Richard Feinman announced on his Facebook page a little while ago that he is writing a book on Thermodynamics, and because every now and then he pops up in the hilarious Facebook threads featuring Fred "Super Slow" Hahn, Feinman's FB page is one that's interesting to pop in on from time to time. Such was Feinman's response to a request from Ian Lane whose blog tagline is "For the frustrated few who want only the truth." Sigh. So the request was for Feinman to provide feedback on one of Lane's blog posts, to which Feinman responded (paraphrasing) TL;DR, I've been at this for decades Sonny, read my papers!
Wednesday, July 23, 2014
Saturday, July 19, 2014
I'm going to make an exception to the general rule here of not blogging on articles in the media. This is an important read and I don't want those who don't interact with me on social media to miss this.
Long time colleague of Ancel Keys, or A. Ben as I have nicknamed him (affectionately!) here, Henry Blackburn has apparently had enough of the Big Fat Smear Campaign masquerading about as "science journalism".
|The renowned scientist has become the |
target of a high-fat “smear” campaign.
Thursday, July 17, 2014
|One of those "inside jokes"|
that will makes sense by
the end of this post!
It's not like I need to start another series, but I have just reached the tipping point with all the nonsense being circulated around this community in the name of science and medical advice. I cannot think of anything in real life that is so messed up as these unpara-professionals pretending to be "experts" and giving out potentially harmful advice to people they will never even meet or even exchange a meaningful email with.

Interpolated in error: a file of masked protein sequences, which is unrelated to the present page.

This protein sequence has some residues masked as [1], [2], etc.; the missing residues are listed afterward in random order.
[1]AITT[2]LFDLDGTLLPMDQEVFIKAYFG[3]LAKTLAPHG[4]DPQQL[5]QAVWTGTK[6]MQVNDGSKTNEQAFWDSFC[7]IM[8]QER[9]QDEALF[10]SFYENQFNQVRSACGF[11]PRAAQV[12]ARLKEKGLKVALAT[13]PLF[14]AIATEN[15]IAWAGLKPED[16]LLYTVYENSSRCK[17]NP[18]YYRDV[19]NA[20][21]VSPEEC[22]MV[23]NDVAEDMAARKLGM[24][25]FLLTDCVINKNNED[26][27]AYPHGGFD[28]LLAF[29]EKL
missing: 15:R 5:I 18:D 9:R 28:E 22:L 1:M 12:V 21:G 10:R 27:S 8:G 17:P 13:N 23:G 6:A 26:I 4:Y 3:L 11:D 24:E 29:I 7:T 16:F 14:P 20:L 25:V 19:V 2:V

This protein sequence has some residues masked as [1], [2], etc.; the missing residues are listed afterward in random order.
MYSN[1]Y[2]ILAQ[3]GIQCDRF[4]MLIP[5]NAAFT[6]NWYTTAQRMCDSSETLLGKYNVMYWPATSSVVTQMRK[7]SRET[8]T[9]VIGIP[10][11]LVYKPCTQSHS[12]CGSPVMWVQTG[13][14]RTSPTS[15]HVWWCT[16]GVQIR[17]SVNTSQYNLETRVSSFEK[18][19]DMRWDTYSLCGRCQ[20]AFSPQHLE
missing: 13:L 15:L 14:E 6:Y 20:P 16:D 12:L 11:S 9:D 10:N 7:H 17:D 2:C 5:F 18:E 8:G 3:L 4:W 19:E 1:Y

When I say "unpara" I am referring to the fact that not only are these self-described experts not paraprofessionals (e.g. a paralegal has some formal training in the law, but they cannot practice it; nurses are licensed medical professionals, but are nonetheless not trained to practice medicine), but they don't have any professional relevance at all.
Sunday, July 13, 2014
This is going to be a bit of a ramble ... one of those "oh the odd coincidences of blogging life" type posts. It was brought on by my post citing ItstheWooo's use of traditional ELMM methods to lose and control her weight and her irrational -- I think we're up to five posts now -- tirade in response. I'll have more to say regarding this and specific defamatory comments published on her site, but for now, here's how it started.
When Kosloff posted the 11 "experts" post, it got rather more roundly shared about the internet than usual thanks to someone's brain fart over at Whole9. Now Kosloff didn't see fit to actually link to the sources of his copious quotes (bad Yalie), but I recognized my wording amongst Wooo's diatribe:
Wednesday, July 9, 2014
Hey all ... just a quick note. It's been one of those weeks and all where I've started like a half a dozen blog posts and gotten distracted or needed to do some "cleanup" on them so I've held them in the draft bin. Lots going on in real life in addition to the online side. But as often happens when I'm writing about a topic, a related paper pops up and something catches my eye. Such was the case when I looked into some of Dr. David Ludwig's work on the glycemic index for background on a post, and another study was mentioned along with his work.
Studies such as this one from Ludwig -- High Glycemic Index Foods, Overeating, and Obesity -- and, frankly, common sense to a degree -- paint high glycemic index foods as "bad" because:
The rapid absorption of glucose after consumption of high-GI meals induces a sequence of hormonal and metabolic changes that promote excessive food intake in obese subjects.
And this makes sense, and it actually does happen in a subset of the population. Eat high-GI carbs, blood sugar spikes, insulin spikes (probably slightly delayed as the beginning of "IR"), blood sugar plummets below baseline and hunger ensues.
Tuesday, July 8, 2014
Saturday, July 5, 2014